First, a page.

So despite this being a political, economic, and scientific conundrum, the heart of the role of adaptogens, and other herbal remedies for that matter, is actually surprisingly ethical.
What can be done?
Daniel Callahan is Director of the International Program at the Hastings Center and Senior Fellow at the Harvard Medical School, and one of the finest American bioethists. He’s the kind of guy who looks at rappers like Kanye and Jay Z stacking platinum records and chuckles as he stacks his pile of Ivy League degrees and publications. Not really, but that’s what I’d do in his position.
More importantly, in his novel “What Price Better Health?” (which is a title so badass it doesn’t even need a verb) he discusses the cost of our modern research imperative.
What is the research imperative? Basically, it is our ethical guiding post for how we fund science as a nation. Each decade comes with its own trials. The 50’s was about genetic splicing, 70’s had stem cell research, the 80’s dealt with cloning, and so on. The point is, at every turning point in medical history, we as a species had to deal with what we felt is ethical, and how to best accept the merits of newer, more controversial science. When you start a war against something like cancer, testing chemo treatments on animals seems like petty change compared to letting millions die without any effort to eradicate the disease.
However, one thing remains consistent as Callahan points out (I’d say its in the 2nd chapter, but I can’t cite this properly without my copy of the book). We have placed increasing emphasis and value on human life. A classic example, best portrayed in Star Trek, would be whether or not sacrificing the life of a single human is worth the price in exchange for saving many others.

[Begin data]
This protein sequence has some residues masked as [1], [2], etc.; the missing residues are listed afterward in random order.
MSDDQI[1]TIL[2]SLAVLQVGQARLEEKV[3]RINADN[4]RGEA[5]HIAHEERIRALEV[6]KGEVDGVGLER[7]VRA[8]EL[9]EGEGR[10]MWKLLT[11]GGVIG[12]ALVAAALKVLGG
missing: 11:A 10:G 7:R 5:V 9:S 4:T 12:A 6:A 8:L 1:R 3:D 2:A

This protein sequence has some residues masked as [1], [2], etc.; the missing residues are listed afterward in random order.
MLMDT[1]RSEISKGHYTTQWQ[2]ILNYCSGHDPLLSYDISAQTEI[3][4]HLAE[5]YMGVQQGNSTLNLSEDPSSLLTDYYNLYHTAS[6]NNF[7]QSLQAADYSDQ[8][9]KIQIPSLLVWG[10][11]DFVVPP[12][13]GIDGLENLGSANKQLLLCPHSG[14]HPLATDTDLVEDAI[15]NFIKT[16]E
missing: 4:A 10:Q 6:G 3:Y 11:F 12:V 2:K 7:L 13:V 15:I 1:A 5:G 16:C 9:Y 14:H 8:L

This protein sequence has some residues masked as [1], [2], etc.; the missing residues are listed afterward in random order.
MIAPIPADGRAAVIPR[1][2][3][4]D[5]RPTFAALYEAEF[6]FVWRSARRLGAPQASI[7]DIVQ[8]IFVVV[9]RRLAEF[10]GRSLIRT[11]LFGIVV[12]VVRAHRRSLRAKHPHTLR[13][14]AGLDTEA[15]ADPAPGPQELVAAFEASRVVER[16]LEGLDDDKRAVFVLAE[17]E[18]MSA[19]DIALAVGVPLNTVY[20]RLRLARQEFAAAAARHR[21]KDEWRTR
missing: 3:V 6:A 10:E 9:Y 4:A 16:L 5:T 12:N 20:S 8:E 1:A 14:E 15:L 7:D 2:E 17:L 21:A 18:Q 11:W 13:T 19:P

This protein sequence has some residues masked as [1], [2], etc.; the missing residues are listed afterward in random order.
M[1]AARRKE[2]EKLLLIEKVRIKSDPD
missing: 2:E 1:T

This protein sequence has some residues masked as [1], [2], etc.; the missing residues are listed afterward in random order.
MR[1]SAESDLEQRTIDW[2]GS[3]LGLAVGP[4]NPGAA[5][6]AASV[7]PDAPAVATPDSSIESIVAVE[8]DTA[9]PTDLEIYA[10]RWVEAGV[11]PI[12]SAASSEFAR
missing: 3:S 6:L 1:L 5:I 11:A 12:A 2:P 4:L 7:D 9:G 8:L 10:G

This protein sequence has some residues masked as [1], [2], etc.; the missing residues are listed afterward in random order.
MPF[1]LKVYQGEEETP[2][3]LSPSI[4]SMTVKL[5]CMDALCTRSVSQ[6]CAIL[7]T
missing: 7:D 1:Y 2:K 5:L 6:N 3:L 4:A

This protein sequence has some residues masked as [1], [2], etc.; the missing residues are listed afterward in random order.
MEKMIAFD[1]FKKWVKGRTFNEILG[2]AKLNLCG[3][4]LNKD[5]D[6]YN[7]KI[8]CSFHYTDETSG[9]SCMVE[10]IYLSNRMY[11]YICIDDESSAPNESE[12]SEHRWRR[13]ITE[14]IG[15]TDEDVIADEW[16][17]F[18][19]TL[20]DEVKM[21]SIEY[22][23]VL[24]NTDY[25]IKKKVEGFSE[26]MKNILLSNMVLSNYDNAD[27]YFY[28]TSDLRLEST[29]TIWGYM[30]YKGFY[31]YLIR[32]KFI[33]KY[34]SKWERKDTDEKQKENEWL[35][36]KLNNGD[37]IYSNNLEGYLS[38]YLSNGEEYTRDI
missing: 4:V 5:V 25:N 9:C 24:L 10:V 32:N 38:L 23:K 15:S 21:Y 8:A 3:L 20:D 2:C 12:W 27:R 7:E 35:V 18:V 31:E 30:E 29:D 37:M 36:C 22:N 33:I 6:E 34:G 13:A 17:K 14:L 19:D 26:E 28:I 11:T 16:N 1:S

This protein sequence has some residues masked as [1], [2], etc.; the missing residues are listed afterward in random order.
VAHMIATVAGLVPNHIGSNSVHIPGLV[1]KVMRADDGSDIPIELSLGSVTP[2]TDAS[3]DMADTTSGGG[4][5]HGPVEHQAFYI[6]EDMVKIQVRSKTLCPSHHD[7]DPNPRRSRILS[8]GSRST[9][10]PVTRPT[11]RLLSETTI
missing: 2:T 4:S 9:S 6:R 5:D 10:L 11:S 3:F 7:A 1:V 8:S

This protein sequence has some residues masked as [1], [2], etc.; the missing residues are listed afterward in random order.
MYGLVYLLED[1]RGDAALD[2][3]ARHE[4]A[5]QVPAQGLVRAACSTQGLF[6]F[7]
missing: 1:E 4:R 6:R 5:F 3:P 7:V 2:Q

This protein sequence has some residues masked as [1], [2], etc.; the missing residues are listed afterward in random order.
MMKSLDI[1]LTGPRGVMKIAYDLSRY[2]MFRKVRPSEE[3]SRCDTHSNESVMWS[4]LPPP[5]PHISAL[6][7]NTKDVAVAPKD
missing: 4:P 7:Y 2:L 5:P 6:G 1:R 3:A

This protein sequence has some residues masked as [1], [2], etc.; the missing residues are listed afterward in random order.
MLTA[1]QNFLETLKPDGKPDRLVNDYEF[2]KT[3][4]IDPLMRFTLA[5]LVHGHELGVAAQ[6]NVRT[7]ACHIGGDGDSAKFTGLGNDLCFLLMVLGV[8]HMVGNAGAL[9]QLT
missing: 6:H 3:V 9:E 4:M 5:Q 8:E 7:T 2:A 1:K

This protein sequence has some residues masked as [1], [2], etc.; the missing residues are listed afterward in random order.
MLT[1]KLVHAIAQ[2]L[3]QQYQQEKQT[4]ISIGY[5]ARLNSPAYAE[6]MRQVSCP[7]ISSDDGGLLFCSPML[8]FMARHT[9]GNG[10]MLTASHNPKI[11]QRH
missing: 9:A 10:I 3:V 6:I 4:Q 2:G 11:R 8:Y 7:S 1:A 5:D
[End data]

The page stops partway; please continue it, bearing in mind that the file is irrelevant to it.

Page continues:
If we’re talking pure economics, our lives are worth about 9 million dollars, but in reality, we’ve started to be less comfortable with risks. That’s why drug trials are so expensive and always draw huge publicity. We place human life on a pedestal, yet try to make money at the same time.
A large facet of what made herbal remedies so attractive in the first place, is their historic use. There isn’t a statistic published about this but I can almost guarantee that for every useful herb we have in our arsenal, there were 5 bad ones that killed off a couple of us. Herbal medicine and their use is ironically both the antithesis of modern science, yet the purest application of the scientific method. It doesn’t respect proper research methodology, yet its a simple exercise of observation with trial and error.
So what is to be done about this? The next step really is up to the public to parse out bad information. To not be susceptible to marketing techniques and to be scientists themselves. Does a remedy work for you? Be honest about it and share it. Is it a quack remedy? Take your metaphoric pitchfork and raise some social media hell. The scientists here are also at fault and thus the science will take a little to catch up, but sometimes its up to the consumers to take on a little bit of the risk and contribute as well.
In pursuing the safety of patients, we as a scientifically inclined species lost this basic tenant of accepting failure and finding value in knowing that we did something wrong. Sure, adaptogenic research is shoddy, and sure, the scientists could be less biased and do a better job at planning experiments. However, these are risks that could yield extraordinary benefit. Marketing aside, there is merit behind some of these adaptogens. Why else would they be used by countless of our kind over centuries? Because when we got sick, that one dude who ate the plant and felt better told others to do the same. Observation to results. Science.